Culture  A contemporary cure

Ariella Starkman clears her head at Montreal’s Contemporary Art Museum

My hangover and I set off for the Musée d’art contemporain de Montreal on a brilliantly sunny and harsh winter morning. The attraction was an exhibit featuring three internationally recognized and remarkable artists: Wangechi Mutu, Ghana Amer, and Valérie Blass. These women all utilize different mediums to create vibrant and dynamic works of art. Vibrancy, energy,  and movement. Adjectives substantially far from how I was feeling that morning. Exactly what I needed.

To explain, I have had strong reservations and extreme hesitations with regards to the contemporary art genre. My appreciation for more antiquated art came from family vacations spent loitering in various museums across Europe. The summers would pass and, as my sister and I learned to order cheap beer in various languages, I mastered my ability to observe, gawk, and reflect on renowned works of art whilst being hungover. With contemporary art, however, I had never achieved the same familiarity.

Reservations and hesitations aside, I was at a crucial moment. I reached for the door to the museum while willing myself to hold down my greasy Place Milton breakfast. It was in this moment I resolved to engage my observational skill. Regardless of a dismal emotional state or initial repudiation of the style, art in any medium is an expression of emotion, opinion, and revealing sensibility. I repeated this in my head a few times before entering the open and airy space.

That morning’s emotionally fragile state allowed me to be particularly captivated when the exhibit guide explained that Mutu, Amer, and Blass have created an impressive and forceful collection that highlights their approach to female struggle and feminist consciousness. Immediately intrigued, I began to absorb all of the fascinating and unique materials employed by each artist. With my stomach refusing to even think about food, the exhibit was shaping up to be a feast for the eyes.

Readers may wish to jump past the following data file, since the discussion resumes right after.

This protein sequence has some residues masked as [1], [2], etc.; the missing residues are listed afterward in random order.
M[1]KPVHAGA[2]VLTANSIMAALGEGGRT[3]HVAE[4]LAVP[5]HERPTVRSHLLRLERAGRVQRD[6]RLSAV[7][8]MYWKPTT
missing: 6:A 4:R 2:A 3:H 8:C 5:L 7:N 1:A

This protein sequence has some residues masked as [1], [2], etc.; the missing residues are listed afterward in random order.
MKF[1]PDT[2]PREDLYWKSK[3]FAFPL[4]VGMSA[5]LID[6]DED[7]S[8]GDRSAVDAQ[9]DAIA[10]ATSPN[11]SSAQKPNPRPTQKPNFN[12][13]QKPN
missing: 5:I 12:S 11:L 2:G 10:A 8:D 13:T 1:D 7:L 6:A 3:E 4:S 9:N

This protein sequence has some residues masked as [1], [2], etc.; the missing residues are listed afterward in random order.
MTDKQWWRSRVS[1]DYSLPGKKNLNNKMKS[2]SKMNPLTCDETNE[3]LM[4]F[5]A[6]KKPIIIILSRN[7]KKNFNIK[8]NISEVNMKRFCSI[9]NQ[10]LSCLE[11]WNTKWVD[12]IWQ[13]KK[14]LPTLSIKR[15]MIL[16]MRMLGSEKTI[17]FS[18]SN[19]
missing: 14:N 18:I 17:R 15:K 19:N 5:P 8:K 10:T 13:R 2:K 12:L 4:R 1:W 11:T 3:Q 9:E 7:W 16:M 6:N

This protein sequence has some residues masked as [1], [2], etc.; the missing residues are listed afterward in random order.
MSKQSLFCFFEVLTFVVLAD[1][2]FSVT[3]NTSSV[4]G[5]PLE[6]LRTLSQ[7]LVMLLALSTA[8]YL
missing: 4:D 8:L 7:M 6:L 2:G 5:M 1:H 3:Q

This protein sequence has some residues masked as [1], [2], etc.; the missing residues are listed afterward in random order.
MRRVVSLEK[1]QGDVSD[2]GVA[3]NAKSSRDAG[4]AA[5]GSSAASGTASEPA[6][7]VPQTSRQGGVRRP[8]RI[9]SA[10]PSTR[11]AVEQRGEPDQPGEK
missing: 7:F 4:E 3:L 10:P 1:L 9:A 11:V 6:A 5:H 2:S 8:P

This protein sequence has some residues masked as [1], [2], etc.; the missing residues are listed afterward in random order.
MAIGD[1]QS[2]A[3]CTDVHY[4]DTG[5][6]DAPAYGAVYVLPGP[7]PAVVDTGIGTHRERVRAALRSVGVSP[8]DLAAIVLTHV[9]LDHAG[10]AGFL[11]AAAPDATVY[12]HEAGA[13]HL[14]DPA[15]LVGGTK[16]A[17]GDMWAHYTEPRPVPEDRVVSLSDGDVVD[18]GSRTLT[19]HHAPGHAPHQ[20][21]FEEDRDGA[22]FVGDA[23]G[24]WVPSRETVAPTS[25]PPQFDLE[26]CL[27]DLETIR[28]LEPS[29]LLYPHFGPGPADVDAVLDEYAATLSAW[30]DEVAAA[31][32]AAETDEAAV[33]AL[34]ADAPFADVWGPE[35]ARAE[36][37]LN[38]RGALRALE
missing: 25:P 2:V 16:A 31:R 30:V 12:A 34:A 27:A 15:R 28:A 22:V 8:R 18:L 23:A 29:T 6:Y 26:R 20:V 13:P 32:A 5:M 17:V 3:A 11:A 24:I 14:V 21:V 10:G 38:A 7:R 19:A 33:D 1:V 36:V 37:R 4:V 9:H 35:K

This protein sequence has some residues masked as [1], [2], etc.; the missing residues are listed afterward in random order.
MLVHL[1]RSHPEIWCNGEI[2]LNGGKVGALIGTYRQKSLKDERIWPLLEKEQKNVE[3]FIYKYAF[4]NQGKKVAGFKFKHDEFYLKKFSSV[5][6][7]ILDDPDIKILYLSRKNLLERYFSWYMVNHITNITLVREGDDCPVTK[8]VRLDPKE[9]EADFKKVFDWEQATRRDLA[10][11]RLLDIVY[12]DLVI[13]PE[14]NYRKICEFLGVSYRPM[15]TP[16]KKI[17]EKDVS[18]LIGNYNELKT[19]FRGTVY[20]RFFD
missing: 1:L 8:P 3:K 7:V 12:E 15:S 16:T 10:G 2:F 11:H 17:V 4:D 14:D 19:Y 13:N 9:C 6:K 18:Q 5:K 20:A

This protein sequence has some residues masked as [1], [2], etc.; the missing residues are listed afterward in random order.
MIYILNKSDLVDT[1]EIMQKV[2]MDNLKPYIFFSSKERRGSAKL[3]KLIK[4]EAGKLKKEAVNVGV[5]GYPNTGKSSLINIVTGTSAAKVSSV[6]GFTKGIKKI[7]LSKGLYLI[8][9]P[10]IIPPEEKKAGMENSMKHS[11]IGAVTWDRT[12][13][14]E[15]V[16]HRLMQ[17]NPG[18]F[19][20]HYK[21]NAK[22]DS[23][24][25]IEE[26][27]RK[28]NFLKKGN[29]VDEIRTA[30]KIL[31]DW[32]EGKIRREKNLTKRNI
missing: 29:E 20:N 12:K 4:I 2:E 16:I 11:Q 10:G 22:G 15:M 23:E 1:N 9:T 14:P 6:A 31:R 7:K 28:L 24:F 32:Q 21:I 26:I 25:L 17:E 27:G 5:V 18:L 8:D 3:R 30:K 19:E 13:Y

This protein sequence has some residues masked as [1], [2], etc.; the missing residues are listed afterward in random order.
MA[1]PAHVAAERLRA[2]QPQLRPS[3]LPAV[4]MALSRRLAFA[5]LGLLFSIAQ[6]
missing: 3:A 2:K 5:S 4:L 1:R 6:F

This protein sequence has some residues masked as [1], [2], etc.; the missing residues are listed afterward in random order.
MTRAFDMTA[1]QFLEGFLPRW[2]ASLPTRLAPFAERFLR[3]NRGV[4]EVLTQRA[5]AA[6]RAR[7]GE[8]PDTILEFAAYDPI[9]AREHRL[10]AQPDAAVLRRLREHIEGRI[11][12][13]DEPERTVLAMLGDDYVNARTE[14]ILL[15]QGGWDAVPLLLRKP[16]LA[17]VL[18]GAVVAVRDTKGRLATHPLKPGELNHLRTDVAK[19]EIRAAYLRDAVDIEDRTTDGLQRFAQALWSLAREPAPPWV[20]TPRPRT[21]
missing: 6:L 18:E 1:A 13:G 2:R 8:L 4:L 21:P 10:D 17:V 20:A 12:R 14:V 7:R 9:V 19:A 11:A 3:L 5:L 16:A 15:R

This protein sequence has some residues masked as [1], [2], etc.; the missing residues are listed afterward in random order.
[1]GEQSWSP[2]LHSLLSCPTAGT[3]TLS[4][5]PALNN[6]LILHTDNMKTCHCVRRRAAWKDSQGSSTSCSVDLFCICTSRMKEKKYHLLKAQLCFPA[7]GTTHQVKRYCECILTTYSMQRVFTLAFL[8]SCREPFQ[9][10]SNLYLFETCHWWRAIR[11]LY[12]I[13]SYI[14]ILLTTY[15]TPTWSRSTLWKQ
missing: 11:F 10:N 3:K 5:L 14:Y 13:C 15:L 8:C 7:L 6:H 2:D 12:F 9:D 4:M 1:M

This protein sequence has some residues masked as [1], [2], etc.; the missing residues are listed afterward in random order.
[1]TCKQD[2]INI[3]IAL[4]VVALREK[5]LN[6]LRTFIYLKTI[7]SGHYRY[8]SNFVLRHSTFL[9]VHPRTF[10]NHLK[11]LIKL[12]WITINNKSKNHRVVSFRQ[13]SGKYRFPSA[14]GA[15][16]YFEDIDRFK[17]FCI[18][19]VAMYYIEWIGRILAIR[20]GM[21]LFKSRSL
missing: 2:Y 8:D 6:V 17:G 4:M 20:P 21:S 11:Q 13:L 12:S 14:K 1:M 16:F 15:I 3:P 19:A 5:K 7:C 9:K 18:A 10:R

Wangechi Mutu is renowned for her collages, which, as it happens, are pretty extraordinary.  One particular diptych, entitled People in Glass Towers Should Not Imagine Us, uses mixed-media images from women’s fashion magazines and splatters of paint to incite reflection on the representation of women. Many of her works show a vision of African women, one that projects strong, powerful, and animated females. I was floored. (Let me preface by stating that this was a special blend of hangover where each image I saw incited a particularly overwhelming reaction.) Mutu’s work made me reflect on and ponder the media representation of women in different nations. Before I reached the second artist of the exhibit, I was engaged in an internal dialogue that was the opposite of exhausting – a shocking feat given my mental state.

Slowly but surely I was entering a clearer, less alcohol infused headspace. My theory of engaging with art in an attempt to evade hangover hell was reinforced upon venturing into Egyptian artist Ghada Amer’s collection. The artist’s large canvases feature women engaging in sex with other women and pleasuring themselves. I realized that Amer is engaging in a conversation about the female body and our society’s tendency to present women in a way that, according to the museum’s website, “satisfies a voyeuristic gaze.”

I ventured to the exhibit featuring the work of Valérie Blass, a self-proclaimed “macho” sculptor – a designation alluding to her hands on approach – who wills the viewer to get lost in the assembly and material of her work. She uses everyday consumer objects to create sculptures that situate her in the discourse of feminist consciousness. For example, a narrow wooden sculpture with “jeggings” superimposed on posts attempts to lend itself to a discussion of female anorexia.  While I know this sculpture was intended to incite reflection, it went over my head. Blass uses various materials usually synonymous with packaging or imperative in games of beer pong to create pieces designed to look exactly like stone, iron, marble, and plaster. Impressed? I was. Moved? I was not.

And so, waves of nausea at bay, I realized this may be the trick to contemporary art. There isn’t always one obvious narrative, and it is often a little erratic and unpredictable. However, if you allow yourself to genuinely appreciate the skill and creativity that goes into the work while utilizing your imagination to derive meaning and feeling from whatever is in front of you, then you’re probably doing it right. Hangover optional.